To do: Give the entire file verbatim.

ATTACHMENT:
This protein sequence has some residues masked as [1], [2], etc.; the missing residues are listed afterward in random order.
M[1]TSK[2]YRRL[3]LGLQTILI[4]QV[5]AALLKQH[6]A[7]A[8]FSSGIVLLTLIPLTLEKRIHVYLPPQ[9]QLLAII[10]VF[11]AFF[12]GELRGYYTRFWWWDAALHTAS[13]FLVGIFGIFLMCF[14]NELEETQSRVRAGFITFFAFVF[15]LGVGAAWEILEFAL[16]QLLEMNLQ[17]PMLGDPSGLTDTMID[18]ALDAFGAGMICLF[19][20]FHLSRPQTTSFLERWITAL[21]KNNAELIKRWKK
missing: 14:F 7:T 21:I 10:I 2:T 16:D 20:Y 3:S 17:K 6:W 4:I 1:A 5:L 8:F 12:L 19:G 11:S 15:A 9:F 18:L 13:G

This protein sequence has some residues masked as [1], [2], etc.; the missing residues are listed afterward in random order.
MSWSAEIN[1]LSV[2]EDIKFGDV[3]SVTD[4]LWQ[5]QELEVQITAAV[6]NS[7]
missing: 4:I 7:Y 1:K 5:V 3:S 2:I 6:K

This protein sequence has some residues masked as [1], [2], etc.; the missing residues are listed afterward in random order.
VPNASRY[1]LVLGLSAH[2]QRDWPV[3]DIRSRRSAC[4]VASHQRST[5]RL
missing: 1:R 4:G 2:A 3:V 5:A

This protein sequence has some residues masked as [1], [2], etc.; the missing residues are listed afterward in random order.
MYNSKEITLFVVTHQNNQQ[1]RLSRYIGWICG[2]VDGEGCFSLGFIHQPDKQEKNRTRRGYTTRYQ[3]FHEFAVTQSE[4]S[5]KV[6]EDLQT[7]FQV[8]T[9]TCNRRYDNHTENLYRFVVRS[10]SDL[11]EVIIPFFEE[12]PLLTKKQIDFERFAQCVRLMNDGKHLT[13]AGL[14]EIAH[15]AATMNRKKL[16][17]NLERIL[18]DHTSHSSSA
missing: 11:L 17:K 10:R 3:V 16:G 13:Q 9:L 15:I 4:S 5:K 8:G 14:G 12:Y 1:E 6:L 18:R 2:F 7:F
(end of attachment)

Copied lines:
This protein sequence has some residues masked as [1], [2], etc.; the missing residues are listed afterward in random order.
M[1]TSK[2]YRRL[3]LGLQTILI[4]QV[5]AALLKQH[6]A[7]A[8]FSSGIVLLTLIPLTLEKRIHVYLPPQ[9]QLLAII[10]VF[11]AFF[12]GELRGYYTRFWWWDAALHTAS[13]FLVGIFGIFLMCF[14]NELEETQSRVRAGFITFFAFVF[15]LGVGAAWEILEFAL[16]QLLEMNLQ[17]PMLGDPSGLTDTMID[18]ALDAFGAGMICLF[19][20]FHLSRPQTTSFLERWITAL[21]KNNAELIKRWKK
missing: 14:F 7:T 21:I 10:I 2:T 16:D 20:Y 3:S 17:K 6:W 4:I 1:A 5:L 8:F 12:L 19:G 11:S 15:A 9:F 18:L 13:G

This protein sequence has some residues masked as [1], [2], etc.; the missing residues are listed afterward in random order.
MSWSAEIN[1]LSV[2]EDIKFGDV[3]SVTD[4]LWQ[5]QELEVQITAAV[6]NS[7]
missing: 4:I 7:Y 1:K 5:V 3:S 2:I 6:K

This protein sequence has some residues masked as [1], [2], etc.; the missing residues are listed afterward in random order.
VPNASRY[1]LVLGLSAH[2]QRDWPV[3]DIRSRRSAC[4]VASHQRST[5]RL
missing: 1:R 4:G 2:A 3:V 5:A

This protein sequence has some residues masked as [1], [2], etc.; the missing residues are listed afterward in random order.
MYNSKEITLFVVTHQNNQQ[1]RLSRYIGWICG[2]VDGEGCFSLGFIHQPDKQEKNRTRRGYTTRYQ[3]FHEFAVTQSE[4]S[5]KV[6]EDLQT[7]FQV[8]T[9]TCNRRYDNHTENLYRFVVRS[10]SDL[11]EVIIPFFEE[12]PLLTKKQIDFERFAQCVRLMNDGKHLT[13]AGL[14]EIAH[15]AATMNRKKL[16][17]NLERIL[18]DHTSHSSSA
missing: 11:L 17:K 10:R 3:V 16:G 13:Q 9:L 15:I 4:S 5:K 8:G 14:G 12:Y 1:E 6:L 18:R 2:F 7:F